Keeper and Kid is the story of what happens when a thirty-something guy, happily living his patched-together life in Providence, is yanked through the portal of parenthood and his world very nearly falls apart in the process.
In this humorous and poignant novel, Edward Hardy explores the depths of modern love, parenthood, and compromise. Keeper and Kid is the story of how a normal guy receives an unexpected gift and in turn must learn to ask more of others and himself. A coming-of-age story for the guy who thought he had already grown up,
When Susan Richards adopted an abused horse rescued by the local SPCA she didn’t know how Lay Me Down’s loving nature would touch her heart—and change her life.
Susan, a writing teacher, had lost her mother at the age of five and been abandoned by her father to uncaring relatives; she had an unhappy marriage ending in divorce and had self-medicated for anxiety (and grief and repressed anger) with alcohol. For more than a decade she had aspired to be a published writer but it was only with the memoir she wrote to honor Lay Me Down that she achieved this goal.
The Faith Club was started when Ranya Idliby, an American Muslim of Palestinian descent, recruited Suzanne Oliver, a Christian, and Priscilla Warner, a Jew, to write about their three religions. As the women’s meetings began, it became clear that they had their own adult struggles with faith and religion, and they needed a safe haven where they could air their concerns, admit their ignorance, and explore their own faiths.
Ranya, Suzanne, and Priscilla began to meet regularly to discuss their religious backgrounds and beliefs and to ask each other tough questions. As the three women met and talked,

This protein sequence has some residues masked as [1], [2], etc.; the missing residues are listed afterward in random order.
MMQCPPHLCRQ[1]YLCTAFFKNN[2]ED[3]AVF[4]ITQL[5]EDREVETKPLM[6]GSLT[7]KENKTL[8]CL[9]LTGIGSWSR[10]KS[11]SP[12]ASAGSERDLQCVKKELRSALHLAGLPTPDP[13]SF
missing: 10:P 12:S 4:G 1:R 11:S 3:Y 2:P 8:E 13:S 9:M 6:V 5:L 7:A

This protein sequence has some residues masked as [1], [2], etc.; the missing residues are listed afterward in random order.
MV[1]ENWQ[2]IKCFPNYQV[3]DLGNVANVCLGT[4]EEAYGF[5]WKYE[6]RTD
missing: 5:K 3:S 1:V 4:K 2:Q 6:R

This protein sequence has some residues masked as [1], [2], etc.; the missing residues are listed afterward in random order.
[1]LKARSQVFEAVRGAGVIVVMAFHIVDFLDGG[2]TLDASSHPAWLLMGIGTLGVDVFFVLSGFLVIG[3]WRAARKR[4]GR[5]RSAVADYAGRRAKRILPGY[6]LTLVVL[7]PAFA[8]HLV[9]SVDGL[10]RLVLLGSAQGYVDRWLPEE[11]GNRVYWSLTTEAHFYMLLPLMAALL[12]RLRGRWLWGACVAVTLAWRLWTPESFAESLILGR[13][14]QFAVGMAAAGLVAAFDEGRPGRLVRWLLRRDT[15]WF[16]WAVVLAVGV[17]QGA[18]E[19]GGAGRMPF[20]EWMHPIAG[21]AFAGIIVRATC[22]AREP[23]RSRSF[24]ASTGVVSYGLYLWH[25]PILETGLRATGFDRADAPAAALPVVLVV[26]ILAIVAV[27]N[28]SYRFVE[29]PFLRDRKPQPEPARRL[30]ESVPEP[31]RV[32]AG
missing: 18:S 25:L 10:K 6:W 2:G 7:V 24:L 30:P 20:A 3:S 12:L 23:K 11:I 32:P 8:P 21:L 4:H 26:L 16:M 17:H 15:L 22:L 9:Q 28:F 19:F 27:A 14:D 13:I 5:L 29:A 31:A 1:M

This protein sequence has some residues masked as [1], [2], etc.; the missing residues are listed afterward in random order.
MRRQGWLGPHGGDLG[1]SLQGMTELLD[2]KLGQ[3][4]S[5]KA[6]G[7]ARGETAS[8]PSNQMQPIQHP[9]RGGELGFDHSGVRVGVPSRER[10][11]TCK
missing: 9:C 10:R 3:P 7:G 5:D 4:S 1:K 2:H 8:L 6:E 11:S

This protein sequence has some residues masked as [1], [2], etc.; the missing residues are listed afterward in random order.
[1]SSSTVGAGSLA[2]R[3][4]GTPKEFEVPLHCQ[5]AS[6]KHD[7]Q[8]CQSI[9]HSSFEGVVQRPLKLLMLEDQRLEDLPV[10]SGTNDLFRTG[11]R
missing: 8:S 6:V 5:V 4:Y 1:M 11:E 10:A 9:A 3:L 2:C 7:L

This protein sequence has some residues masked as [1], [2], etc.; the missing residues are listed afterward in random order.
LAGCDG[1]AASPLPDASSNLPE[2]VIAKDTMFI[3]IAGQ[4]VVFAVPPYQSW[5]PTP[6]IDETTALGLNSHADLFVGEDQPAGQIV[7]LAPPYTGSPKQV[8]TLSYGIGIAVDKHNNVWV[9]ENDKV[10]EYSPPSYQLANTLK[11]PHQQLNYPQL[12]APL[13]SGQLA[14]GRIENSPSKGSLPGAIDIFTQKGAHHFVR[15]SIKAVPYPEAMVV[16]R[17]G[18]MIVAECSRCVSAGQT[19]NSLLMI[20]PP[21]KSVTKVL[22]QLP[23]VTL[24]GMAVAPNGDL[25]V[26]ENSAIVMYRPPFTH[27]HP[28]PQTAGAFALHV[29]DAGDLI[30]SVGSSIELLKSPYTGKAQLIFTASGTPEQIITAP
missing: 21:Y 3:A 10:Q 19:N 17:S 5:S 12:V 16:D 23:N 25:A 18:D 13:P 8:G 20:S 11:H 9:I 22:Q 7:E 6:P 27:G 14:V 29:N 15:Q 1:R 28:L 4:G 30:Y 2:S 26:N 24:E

Trespass is an ambitious intellectual thriller about a comfortable, cultivated American family forced into sudden proximity with the discomfiting, the lawless, and the wild—particularly the wildness of history.
Chloe Dale’s life is in good order. Her only child, Toby, has started his junior year at New York University; her husband, an academic on sabbatical, is working at home on his book about the Crusades; and Chloe is busy creating illustrations for a special edition of Emily Brontë’s Wuthering Heights. Yet Chloe is disturbed—by the aggression of her government’s foreign policy, by the poacher who roams the land behind her studio punctuating her solitude with rifle fire,
The issues that John Perkins tackles in his new book, The Secret History of the American Empire, are both broader and more challenging than those described in his first bestseller, Confessions of an Economic Hit Man. Perkins makes an appeal for personal action by everyone who reads his book.
Perkins begins by explaining his motives for writing his first book and the reception it has enjoyed. He describes a book signing for Confessions in a Washington, D.C., bookstore, when two employees of the World Bank brought their sons to meet him and confessed that they often took part,
Since their mother’s death, Tip and Teddy Doyle have been raised by their loving, possessive, and ambitious father. As the former mayor of Boston, Bernard Doyle wants to see his sons in politics, a dream the boys have never shared. But when an argument in a blinding New England snowstorm inadvertently causes an accident that involves a stranger and her child, all Bernard cares about is his ability to keep his children—all his children—safe.